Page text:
Teachers have suffered a setback in their quest for an eight percent increase in their basic salaries after a conciliation process involving the labour commissioner and Namibia National Teachers Union (Nantu) failed on Tuesday.
Addressing the media, Nantu secretary general Basilius Haingura said the conciliation between the union and government could not materialise as planned.
“The government negotiation team is taking the teaching fraternity for granted,” he said at the press conference on Tuesday, adding that the union met with officials without instruction or mandate over the conciliation process.
He said the government officials requested a postponement of proceedings, which the union opposed.
Consequently, he said, the process could not proceed.
He said the union is convinced that the matter is not complex and does not require legal representation.
“We expect the government to uphold the laws of this country rather than interpreting the laws to suit their hidden agenda,” he said, adding that it should be clear to government when to use the services of the attorney’s office.
He said the union does not condone the attitude of the government and rejected it with the contempt it deserves.
“We will not retreat in our quest for our demands,” he stressed.
Initially, government offered a 10 percent increment for teachers who are in Grade 15 to 13 for the 2016/17 financial year, a 5 percent for Grade 12 to 5 and 4 percent for those in the category Grade 4 to 1A.
Additionally, government has also offered a 9 percent increase in housing allowance for staff members, 8 percent increase in housing allowances for the management cadre and a 10 percent increase in the home owners’ scheme for staff members.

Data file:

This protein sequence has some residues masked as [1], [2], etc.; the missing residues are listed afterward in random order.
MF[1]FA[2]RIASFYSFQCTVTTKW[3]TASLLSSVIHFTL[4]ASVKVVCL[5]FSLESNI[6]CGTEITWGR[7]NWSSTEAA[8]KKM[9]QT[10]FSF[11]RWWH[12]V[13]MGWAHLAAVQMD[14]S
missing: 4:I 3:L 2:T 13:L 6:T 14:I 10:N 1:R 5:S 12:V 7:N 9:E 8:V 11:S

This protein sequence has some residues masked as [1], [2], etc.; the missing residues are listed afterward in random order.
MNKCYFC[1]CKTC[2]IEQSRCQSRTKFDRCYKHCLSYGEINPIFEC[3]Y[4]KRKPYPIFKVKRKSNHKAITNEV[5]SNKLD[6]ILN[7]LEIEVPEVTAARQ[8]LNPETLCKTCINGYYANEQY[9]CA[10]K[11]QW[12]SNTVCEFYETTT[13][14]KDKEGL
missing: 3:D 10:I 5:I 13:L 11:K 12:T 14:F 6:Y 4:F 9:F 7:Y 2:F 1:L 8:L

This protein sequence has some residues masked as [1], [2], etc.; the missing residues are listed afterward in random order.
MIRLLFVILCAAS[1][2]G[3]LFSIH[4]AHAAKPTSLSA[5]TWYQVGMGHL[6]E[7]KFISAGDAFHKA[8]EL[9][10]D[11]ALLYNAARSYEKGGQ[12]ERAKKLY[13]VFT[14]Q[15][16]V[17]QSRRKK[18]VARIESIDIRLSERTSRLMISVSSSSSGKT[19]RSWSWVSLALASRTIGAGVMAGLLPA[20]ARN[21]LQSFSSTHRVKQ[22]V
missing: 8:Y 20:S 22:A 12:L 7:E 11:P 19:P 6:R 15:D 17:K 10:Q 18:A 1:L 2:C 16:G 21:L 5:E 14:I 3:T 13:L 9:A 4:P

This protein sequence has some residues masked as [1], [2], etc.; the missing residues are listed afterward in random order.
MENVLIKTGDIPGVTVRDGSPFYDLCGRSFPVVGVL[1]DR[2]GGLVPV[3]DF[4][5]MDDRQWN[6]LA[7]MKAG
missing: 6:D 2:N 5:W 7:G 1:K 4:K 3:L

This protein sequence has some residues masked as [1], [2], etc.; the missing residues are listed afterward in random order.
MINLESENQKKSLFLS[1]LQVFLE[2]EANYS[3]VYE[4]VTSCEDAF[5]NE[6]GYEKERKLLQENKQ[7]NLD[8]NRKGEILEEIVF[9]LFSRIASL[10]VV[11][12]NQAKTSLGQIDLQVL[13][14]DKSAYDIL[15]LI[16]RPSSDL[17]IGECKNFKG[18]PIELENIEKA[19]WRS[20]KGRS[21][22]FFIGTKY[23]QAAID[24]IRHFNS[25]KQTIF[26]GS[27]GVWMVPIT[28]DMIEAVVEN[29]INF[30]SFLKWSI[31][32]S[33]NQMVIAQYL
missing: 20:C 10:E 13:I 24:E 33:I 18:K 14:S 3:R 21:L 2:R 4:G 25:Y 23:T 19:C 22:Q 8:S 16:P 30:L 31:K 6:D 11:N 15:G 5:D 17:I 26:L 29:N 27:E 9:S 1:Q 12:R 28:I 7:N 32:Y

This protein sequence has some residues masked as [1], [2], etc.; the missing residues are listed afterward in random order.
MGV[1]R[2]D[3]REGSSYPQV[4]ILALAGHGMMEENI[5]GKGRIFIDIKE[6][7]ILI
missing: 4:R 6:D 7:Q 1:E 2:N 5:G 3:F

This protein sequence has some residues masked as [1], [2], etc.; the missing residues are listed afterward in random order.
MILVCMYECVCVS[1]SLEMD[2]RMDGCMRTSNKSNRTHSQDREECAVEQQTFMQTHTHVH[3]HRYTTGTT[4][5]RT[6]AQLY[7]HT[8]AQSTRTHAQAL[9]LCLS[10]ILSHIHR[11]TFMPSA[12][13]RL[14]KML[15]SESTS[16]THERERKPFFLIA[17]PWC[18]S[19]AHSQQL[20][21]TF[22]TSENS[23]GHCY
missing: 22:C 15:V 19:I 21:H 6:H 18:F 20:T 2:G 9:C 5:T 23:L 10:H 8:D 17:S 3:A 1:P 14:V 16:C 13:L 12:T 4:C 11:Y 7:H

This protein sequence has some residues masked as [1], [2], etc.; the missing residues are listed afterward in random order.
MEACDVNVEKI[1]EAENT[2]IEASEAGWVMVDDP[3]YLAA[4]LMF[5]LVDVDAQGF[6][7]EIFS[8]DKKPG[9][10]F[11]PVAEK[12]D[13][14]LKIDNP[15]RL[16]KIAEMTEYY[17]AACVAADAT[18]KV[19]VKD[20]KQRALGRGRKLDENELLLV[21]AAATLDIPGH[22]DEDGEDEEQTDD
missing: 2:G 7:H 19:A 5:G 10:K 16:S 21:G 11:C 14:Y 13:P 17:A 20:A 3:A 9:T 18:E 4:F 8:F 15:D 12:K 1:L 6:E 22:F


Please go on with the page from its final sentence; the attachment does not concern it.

Addressing media recently, Secretary of Cabinet George Simaata explained: “The amount that they the union are demanding is too much. Government has other obligations and Nantu should understand that teachers that are supposed to get that adjustment are already teachers that are getting a high salary and living a good lifestyle.”
He also said the union was informed on several occasions of the multiple and serious financial challenges facing government, that are compounded by the results of the prolonged drought, high employment rate, the need for mass land servicing, need for housing and the fight against poverty and hunger.
Simataa said government would rather consider priorities such as improving the quality of services, increasing and improving educational opportunities as well as deal with other issues such as the increase in food prices that had a significant impact on the Ministry of Education’s school feeding programme, rather than flashing out money on unnecessary expenses.